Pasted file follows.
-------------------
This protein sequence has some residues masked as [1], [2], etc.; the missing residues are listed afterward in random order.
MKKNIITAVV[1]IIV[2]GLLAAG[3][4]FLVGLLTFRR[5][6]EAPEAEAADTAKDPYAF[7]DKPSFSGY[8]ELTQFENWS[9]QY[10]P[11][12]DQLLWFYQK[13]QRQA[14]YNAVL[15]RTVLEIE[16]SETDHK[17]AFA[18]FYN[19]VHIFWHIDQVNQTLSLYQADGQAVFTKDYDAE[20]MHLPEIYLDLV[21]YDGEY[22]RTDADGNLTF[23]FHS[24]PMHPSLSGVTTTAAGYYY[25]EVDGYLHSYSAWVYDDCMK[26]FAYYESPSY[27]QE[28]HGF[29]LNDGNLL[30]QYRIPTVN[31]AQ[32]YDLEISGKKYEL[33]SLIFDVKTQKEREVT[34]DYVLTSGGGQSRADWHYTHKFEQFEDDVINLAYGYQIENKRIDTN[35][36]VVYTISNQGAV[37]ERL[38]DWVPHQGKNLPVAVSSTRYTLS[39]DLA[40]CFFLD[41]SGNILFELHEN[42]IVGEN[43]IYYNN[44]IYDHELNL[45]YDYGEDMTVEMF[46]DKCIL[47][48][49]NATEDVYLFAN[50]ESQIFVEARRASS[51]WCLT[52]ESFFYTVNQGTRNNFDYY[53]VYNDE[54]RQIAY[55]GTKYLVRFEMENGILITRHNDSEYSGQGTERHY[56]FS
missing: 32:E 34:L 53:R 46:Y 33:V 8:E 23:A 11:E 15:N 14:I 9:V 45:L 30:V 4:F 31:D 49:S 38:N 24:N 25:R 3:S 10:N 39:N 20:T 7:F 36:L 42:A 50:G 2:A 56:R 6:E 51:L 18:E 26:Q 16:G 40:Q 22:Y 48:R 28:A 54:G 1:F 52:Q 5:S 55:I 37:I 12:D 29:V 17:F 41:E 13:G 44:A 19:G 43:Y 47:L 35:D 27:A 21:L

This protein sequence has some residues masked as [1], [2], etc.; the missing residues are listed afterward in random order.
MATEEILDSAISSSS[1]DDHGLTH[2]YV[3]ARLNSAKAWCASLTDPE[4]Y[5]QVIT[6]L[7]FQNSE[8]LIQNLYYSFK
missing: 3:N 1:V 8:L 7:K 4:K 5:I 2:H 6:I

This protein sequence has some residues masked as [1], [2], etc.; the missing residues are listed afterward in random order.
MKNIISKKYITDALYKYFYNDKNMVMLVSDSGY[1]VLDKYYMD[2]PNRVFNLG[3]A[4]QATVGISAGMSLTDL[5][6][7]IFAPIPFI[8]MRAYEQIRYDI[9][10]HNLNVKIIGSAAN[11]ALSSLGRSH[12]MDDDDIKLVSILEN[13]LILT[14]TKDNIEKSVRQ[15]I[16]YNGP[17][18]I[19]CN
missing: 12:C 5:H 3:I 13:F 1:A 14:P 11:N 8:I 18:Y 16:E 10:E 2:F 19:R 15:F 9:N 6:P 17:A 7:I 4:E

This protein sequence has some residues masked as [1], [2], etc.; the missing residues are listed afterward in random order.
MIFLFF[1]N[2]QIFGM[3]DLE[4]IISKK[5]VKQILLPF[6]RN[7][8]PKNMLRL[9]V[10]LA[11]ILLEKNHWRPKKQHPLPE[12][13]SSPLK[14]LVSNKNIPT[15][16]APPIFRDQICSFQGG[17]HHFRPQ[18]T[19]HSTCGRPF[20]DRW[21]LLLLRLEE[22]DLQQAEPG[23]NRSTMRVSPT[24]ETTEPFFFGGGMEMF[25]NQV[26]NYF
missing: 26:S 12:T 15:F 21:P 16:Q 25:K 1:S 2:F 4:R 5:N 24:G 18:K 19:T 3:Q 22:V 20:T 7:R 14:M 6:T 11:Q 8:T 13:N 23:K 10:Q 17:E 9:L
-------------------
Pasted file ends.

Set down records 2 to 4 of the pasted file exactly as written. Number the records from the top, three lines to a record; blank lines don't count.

This protein sequence has some residues masked as [1], [2], etc.; the missing residues are listed afterward in random order.
MATEEILDSAISSSS[1]DDHGLTH[2]YV[3]ARLNSAKAWCASLTDPE[4]Y[5]QVIT[6]L[7]FQNSE[8]LIQNLYYSFK
missing: 3:N 1:V 8:L 7:K 4:K 5:I 2:H 6:I

This protein sequence has some residues masked as [1], [2], etc.; the missing residues are listed afterward in random order.
MKNIISKKYITDALYKYFYNDKNMVMLVSDSGY[1]VLDKYYMD[2]PNRVFNLG[3]A[4]QATVGISAGMSLTDL[5][6][7]IFAPIPFI[8]MRAYEQIRYDI[9][10]HNLNVKIIGSAAN[11]ALSSLGRSH[12]MDDDDIKLVSILEN[13]LILT[14]TKDNIEKSVRQ[15]I[16]YNGP[17][18]I[19]CN
missing: 12:C 5:H 3:I 13:F 1:A 14:P 11:N 8:I 18:Y 16:E 10:E 2:F 19:R 15:F 9:N 6:P 17:A 7:I 4:E

This protein sequence has some residues masked as [1], [2], etc.; the missing residues are listed afterward in random order.
MIFLFF[1]N[2]QIFGM[3]DLE[4]IISKK[5]VKQILLPF[6]RN[7][8]PKNMLRL[9]V[10]LA[11]ILLEKNHWRPKKQHPLPE[12][13]SSPLK[14]LVSNKNIPT[15][16]APPIFRDQICSFQGG[17]HHFRPQ[18]T[19]HSTCGRPF[20]DRW[21]LLLLRLEE[22]DLQQAEPG[23]NRSTMRVSPT[24]ETTEPFFFGGGMEMF[25]NQV[26]NYF
missing: 26:S 12:T 15:F 21:P 16:Q 25:K 1:S 2:F 4:R 5:N 24:G 18:K 19:T 3:Q 22:V 20:T 7:R 14:M 6:T 11:Q 8:T 13:N 23:K 10:Q 17:E 9:L